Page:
The power of lobbyists is growing in Brussels and Berlin
EUROPEANS HAVE long assumed that excessive lobbying is only an American problem. But over the past 15 years Brussels has become the world’s second capital of the dark arts after Washington, DC, with Berlin not far behind. Both cities have become infested with new arrivals who are pushier and use more sophisticated techniques than old-fashioned associations such as the Federation of German Industry or BusinessEurope. Weak rules in both places are not designed to cope with the explosion of activity.
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As international public-relations firms have moved in, big companies have also beefed up their in-house lobbying activities (see chart). Google and Facebook have opened offices in the government district of Berlin, near the Bundestag, Germany’s parliament, and in the Quartier Léopold of Brussels, close to the European Commission, the executive body of the European Union.
That adds up to plenty of lobbyists’ boots on the ground, according to Transparency International (TI), a watchdog. In Brussels 25,000 lobbyists with a combined annual budget conservatively estimated at more than €3bn ($3.6bn) seek to influence EU policy. Approximately 7,500 of them are accredited with the European Parliament, which means they are regularly able to meet with parliamentarians. Berlin is now reckoned to host up to 7,000 lobbyists with over €1bn to throw around every year.
This does not necessarily translate into political clout. “Deep pockets do not equal effective lobbying,” says Nick Aiossa of TI. Some companies throw money at in-house lobbyists, consultancies and marketing campaigns without much result. But good lobbyists try to be part of the debate they wish to sway as early as possible, so they can try to shape the agenda. As power at the EU is diffuse and decisions are the result of deals at the commission, the council (made up of the 27 heads of government) and the parliament, good lobbyists who can navigate the decision cycle of these three institutions can be invaluable.
Though the effectiveness of lobbyists is still debatable, a series of scandals in Brussels and Berlin convinced policymakers to strengthen rules. In 2011 journalists from Britain’s Sunday Times posing as lobbyists secretly filmed four members of the European Parliament ( MEPS) negotiating a deal to propose amendments to legislation in exchange for €100,000 a year. The EU subsequently introduced a register for lobbyists, but it is voluntary. And since 2015 EU commissioners and their cabinet are required to make public their meetings with registered lobbyists, as are senior members of the parliament. That leaves half of 705 MEPs who do not reveal their dealings with lobbyists.
Germany remained a regulation laggard compared with other European countries until last year, when Der Spiegel, a weekly newspaper, revealed that Philipp Amthor, the youngest MP in the Bundestag and a rising star of Angela Merkel’s Christian Democratic Union, was on the board of Augustus Intelligence, an American startup, and lobbied vigorously for the company at the ministry of economics. Mr Amthor initially denied receiving any compensation from the firm, but subsequently admitted getting share options that he did not disclose. The resulting furore reignited the debate about lobbying regulation.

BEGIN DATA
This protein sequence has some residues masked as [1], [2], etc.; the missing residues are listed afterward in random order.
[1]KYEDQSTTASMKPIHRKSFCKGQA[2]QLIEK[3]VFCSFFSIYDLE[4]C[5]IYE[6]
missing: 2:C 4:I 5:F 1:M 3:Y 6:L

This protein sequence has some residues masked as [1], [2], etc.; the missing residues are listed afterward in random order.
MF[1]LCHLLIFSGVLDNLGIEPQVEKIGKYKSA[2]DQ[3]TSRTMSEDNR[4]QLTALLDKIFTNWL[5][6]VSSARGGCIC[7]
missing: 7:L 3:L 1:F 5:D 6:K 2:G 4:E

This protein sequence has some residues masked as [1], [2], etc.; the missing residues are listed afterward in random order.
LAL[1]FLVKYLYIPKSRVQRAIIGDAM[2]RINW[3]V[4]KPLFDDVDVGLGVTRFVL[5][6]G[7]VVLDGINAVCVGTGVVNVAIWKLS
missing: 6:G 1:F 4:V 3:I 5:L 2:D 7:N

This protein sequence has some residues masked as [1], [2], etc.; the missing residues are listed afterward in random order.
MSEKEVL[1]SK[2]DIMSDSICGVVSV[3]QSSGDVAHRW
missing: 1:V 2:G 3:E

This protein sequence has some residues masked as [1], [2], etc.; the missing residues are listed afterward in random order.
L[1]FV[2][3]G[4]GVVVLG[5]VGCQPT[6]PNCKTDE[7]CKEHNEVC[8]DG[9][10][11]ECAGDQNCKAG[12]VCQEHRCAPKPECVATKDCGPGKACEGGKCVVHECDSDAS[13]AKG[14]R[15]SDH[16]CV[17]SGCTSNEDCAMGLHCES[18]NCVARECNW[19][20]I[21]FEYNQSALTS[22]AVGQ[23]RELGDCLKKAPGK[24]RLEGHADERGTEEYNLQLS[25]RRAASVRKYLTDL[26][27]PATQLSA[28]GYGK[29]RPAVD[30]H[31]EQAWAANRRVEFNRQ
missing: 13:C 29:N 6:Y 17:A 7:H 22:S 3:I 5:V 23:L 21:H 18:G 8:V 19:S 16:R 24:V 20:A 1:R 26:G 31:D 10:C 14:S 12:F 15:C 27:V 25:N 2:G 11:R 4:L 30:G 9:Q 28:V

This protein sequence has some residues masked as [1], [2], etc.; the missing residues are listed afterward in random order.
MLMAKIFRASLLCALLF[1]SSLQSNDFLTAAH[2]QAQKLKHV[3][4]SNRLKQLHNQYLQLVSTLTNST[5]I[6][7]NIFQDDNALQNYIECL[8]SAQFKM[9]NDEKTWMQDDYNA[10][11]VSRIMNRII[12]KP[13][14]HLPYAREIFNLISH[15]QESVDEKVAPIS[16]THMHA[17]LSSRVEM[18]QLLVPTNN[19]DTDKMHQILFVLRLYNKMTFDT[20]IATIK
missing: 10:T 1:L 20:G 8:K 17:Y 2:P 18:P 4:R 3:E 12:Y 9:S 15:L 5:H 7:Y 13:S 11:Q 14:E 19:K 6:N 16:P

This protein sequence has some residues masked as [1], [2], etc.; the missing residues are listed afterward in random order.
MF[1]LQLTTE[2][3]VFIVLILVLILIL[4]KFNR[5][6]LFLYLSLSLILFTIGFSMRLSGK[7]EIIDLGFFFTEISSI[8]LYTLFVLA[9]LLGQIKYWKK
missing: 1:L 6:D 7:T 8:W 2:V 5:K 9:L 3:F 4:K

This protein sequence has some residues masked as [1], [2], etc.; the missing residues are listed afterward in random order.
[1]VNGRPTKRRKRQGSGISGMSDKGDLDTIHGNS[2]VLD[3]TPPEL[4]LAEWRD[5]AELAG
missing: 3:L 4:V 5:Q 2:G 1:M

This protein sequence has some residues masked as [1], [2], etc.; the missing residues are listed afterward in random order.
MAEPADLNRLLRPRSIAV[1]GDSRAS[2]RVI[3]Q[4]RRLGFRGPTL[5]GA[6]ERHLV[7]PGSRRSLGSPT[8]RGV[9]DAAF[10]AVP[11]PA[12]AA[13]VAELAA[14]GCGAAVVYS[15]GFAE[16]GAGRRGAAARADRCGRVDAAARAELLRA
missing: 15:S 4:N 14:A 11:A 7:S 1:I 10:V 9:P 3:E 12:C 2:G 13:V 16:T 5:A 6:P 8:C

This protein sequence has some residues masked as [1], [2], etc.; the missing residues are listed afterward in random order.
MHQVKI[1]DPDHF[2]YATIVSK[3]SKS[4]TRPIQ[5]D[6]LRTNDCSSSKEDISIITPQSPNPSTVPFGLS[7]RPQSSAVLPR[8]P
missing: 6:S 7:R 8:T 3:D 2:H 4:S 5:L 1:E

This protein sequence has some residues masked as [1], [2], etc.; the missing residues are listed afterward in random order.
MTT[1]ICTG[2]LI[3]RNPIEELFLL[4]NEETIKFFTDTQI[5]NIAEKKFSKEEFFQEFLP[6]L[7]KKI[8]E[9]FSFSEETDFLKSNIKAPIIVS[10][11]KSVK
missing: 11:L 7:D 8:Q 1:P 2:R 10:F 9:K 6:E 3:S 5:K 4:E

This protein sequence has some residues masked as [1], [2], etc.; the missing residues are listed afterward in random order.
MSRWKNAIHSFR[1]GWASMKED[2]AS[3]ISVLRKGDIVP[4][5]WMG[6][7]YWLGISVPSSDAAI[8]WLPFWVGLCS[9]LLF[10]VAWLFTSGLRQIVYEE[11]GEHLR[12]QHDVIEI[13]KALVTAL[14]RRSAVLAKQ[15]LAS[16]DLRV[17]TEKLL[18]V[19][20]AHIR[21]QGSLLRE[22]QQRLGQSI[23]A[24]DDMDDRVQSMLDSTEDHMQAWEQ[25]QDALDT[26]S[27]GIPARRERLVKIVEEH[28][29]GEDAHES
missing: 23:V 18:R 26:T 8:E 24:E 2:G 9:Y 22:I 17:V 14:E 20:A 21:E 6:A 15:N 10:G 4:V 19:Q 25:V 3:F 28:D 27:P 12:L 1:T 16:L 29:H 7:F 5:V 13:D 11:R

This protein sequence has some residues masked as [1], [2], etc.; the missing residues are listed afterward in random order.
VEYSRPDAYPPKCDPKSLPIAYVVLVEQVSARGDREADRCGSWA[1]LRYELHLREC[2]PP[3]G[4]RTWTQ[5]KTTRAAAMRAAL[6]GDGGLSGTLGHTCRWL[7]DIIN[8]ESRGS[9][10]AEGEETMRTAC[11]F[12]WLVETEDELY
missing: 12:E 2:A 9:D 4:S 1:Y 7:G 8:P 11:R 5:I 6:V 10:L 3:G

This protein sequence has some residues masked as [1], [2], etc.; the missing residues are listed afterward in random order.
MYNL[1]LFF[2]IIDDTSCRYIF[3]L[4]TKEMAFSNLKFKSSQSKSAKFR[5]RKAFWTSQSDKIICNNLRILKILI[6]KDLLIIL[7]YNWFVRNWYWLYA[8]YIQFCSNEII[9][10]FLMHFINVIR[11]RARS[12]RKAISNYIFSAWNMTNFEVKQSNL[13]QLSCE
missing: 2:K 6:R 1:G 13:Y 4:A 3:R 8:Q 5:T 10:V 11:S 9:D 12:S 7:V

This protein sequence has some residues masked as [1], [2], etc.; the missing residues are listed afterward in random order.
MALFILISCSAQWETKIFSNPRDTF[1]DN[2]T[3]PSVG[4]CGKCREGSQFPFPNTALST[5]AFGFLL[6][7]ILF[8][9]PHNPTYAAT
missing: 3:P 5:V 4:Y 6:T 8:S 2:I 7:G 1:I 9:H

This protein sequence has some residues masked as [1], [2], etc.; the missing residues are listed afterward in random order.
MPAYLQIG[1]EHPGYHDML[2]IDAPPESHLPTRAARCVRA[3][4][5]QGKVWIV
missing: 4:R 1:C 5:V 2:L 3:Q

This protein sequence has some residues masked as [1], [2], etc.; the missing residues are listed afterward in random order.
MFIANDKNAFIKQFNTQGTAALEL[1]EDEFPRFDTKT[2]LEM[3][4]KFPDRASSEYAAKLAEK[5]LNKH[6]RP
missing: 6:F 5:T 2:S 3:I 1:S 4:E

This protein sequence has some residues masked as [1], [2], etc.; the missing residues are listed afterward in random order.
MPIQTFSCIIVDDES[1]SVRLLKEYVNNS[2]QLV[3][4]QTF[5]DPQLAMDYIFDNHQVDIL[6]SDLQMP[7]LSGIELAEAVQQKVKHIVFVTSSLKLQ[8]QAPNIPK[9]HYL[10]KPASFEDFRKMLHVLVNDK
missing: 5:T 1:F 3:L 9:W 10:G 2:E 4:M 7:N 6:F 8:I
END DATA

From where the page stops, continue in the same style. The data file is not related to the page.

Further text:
A law passed in March will require members of the Bundestag to declare regular lobbying work. After further recent scandals involving MPs pocketing substantial commissions from companies making face masks, or receiving money from lobbyists for Azerbaijan in return for voting in favour of pro-Azerbaijani motions, the government has also drafted a bill with stricter ethics rules for parliamentarians that is winding its way through the Bundestag. The bill bans MPs from any lobbying work, accepting cash donations or making paid speeches.
These are steps in the right direction but it is not enough. “The next scandal is just waiting to happen,” says Hans-Martin Tillack, author of “Die Lobby Republik”, a book sounding the alarm about the growth of corporate lobbying in Germany. “The payments are the problem,” he says. Corporate donations to political parties remain untouched by the new legislation. Fabio De Masi, a parliamentarian for the Left party, argues for a complete ban on corporate donations to political parties and an upper limit for party donations from private individuals. Timo Lange of LobbyControl, a watchdog in Berlin, also notes that lobbyists will not have to report meetings with members of the government who are not also MPs.
The EU should consider tightening its rules further, says Mr Aiossa. Policymakers in Brussels will play a bigger role than ever in European business when they come to disburse billions of euros in pandemic-recovery funds. Suggestions include requiring policymakers to meet only registered lobbyists, for example, and listing those meetings on a centralised platform rather than, as now, on 88 different websites. An independent ethics body should be set up to monitor potential conflicts of interests and the “revolving door” of EU officials who join the private sector.
Lobbyists making more of a mark in Europe’s capitals is not necessarily the route to a swamp. Most lobbying is a legitimate, even necessary, part of the democratic process of balancing competing interests in policymaking. But more transparency will do wonders to the reputation of a profession that is often in the mire. ■
This article appeared in the Business section of the print edition under the headline “Making money and influencing people”